SINGAPORE – A married businessman from China who was wooing a flight attendant bought her a $3 million apartment at The Interlace as a birthday present, and on the day she signed the purchase documents, told her to order a Mercedes-Benz of her choice.
After they began their affair, Mr Xu Zhigang transferred two sums totalling US$9.6 million (S$13 million) to Ms Wang Fang, in July 2014 and February 2015. Their relationship ended in November 2017.
Last year, Mr Xu sued his former mistress to get back the money, the apartment and the car, claiming that she was holding them on trust for him.
Ms Wang, who refused to return the assets, argued that they were gifts.
On Thursday (Nov 19), Mr Xu largely succeeded in his claim to get back the money, after the High Court allowed him to recover about US$9.4 million from Ms Wang.
In a written judgment, Justice Audrey Lim accepted Mr Xu’s explanation that the sums of money were moved to Ms Wang for temporary safekeeping, as his companies in China were facing financial difficulties at the time.
However, the judge dismissed Mr Xu’s claims on the apartment and the car, which she concluded were intended to be gifts.
Mr Xu, who is in his 40s, used to be, but is no longer, the main shareholder of Eastport Petrochemical (Singapore).
He first met Ms Wang on a flight in 2011, and after they reconnected in September 2013, the pair kept in frequent contact.
Even before they began a romantic relationship in February 2014, Mr Xu plied her with gifts and benefits. This included the use of his ATM card linked to his bank account where his salary from Eastport of $20,000 per month was deposited.
Between December 2013 and February 2014, Mr Xu transferred $4.2 million to Ms Wang to buy the apartment and the car, both of which were registered in her name.
In January 2014, when Ms Wang was working with United Overseas Bank, Mr Xu got a job for her at his company.
She was paid a salary of $10,000 a month between April 2014 and June 2016 at Eastport, although she did not do any substantive work.
From end-January to early-February 2014, the pair spent time together in China, including visiting Ms Wang’s parents during the Chinese New Year holiday.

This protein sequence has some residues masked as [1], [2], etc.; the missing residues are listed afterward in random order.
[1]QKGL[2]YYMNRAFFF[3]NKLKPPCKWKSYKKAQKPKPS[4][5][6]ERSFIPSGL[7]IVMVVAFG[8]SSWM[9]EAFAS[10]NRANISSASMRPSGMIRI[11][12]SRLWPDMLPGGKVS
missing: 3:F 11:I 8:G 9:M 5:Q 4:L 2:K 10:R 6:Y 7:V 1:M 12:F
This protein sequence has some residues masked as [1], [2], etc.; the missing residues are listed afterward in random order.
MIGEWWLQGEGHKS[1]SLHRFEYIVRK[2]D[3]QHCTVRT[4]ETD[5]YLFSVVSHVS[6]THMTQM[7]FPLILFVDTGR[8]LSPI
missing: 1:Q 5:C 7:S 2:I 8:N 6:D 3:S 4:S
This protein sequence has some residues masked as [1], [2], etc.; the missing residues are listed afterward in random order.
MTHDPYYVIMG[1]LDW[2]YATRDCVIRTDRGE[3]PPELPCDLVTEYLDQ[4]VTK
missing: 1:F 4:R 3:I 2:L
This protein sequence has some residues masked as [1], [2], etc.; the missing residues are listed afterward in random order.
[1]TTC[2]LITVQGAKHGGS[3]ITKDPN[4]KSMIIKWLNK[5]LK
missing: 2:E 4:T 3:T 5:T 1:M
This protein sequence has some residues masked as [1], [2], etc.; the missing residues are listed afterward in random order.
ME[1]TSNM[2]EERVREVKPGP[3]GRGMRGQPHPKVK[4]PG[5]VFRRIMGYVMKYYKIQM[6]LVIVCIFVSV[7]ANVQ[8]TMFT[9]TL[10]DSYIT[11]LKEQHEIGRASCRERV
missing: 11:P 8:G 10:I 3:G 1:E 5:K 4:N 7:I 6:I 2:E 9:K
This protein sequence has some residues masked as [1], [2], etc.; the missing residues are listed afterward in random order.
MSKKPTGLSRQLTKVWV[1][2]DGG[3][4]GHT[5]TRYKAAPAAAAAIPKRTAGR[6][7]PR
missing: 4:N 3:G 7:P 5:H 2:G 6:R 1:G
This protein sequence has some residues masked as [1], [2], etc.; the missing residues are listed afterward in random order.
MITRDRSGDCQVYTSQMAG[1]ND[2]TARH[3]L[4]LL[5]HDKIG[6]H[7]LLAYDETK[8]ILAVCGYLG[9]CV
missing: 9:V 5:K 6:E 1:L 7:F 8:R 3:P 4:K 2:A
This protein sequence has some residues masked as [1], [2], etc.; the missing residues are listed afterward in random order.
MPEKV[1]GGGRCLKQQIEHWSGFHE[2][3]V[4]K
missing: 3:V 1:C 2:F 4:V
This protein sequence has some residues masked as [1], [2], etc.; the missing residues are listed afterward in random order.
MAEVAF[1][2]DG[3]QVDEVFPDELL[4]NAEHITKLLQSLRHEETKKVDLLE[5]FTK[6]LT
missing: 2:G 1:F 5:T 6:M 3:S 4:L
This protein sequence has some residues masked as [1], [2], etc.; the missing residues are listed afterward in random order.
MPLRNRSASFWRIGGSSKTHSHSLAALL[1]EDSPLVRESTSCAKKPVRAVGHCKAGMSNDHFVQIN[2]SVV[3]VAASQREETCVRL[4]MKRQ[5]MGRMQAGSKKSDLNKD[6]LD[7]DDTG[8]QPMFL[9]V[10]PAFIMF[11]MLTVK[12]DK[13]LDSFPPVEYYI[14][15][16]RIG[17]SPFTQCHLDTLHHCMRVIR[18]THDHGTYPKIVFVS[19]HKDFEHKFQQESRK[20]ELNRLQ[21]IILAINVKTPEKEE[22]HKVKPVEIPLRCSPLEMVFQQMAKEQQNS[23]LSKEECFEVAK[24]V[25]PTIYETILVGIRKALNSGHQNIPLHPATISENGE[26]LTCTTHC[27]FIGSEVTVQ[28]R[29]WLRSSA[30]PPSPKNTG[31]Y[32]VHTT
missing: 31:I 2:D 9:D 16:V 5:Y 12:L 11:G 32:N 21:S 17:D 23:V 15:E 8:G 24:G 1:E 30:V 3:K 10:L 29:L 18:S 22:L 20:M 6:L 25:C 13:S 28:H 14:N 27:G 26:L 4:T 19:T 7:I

Around February 2014, Ms Wang discovered that Mr Xu had had a relationship with a woman named Wang Cong, but he assured her that he was no longer seeing the other woman, who worked at his company.
In his lawsuit, Mr Xu, who was represented by Senior Counsel Tan Chee Meng, claimed he had bought the apartment for Ms Wang to improve her living conditions, as he regarded her as a close friend and sibling.
He said the apartment was registered in her name out of convenience, as she lived in Singapore and he wanted her to help him handle matters concerning its purchase, renovation and fitting.
Mr Xu said he bought the car, as he needed to meet customers in Singapore and did not have a company car. He said he told Ms Wang he would let her drive it, not that he was buying it for her.
He said the car was similarly registered in her name so that she could handle administrative matters concerning the vehicle.
However, Ms Wang said after she told Mr Xu in December 2013 that her birthday was on Dec 10, the couple viewed properties together and he bought the apartment for her as a present.
Ms Wang, who was represented by Senior Counsel Lee Eng Beng, said after she signed the option to purchase the apartment on Dec 12, 2013, Mr Xu took her to a car showroom.
The model she wanted was not available at the time but she eventually bought the car in January 2014.
Justice Lim said Ms Wang’s version was supported by surrounding circumstances, while Mr Xu’s explanation was unconvincing.
However, the judge accepted Mr Xu’s explanation that he had transferred US$2.6 million to Ms Wang as part of a share transfer plan to insulate Eastport from any risks that might arise due to his troubles in China.
Justice Lim said there was also documentary and contextual evidence to support Mr Xu’s explanation that he had transferred US$7 million to Ms Wang to keep funds out of reach of potential creditors in China, and to enable him to restart his business outside China.
The judge said Ms Wang’s version, that Mr Xu gave her the money to show his sincerity and gratitude for staying with him and to give her a sense of security, was not credible.
Among other things, the judge noted that Ms Wang had made multiple references to Mr Xu’s gifts in her journal entries.
For instance, in December 2013, Ms Wang recorded: “A man buys a house and a car for you unconditionally within three months. This kind of thing only happens if the two get married on the spur of the moment.”
However, Ms Wang made no mention of receiving US$2.6 million in a journal entry she wrote three days after that sum was transferred to her, in which she was critical of Mr Xu.
“It is also inexplicable that Wang had described herself as suffering and being disappointed with Xu. These were strange reactions from someone who had just allegedly received a US$2.6 million gift,” said the judge.
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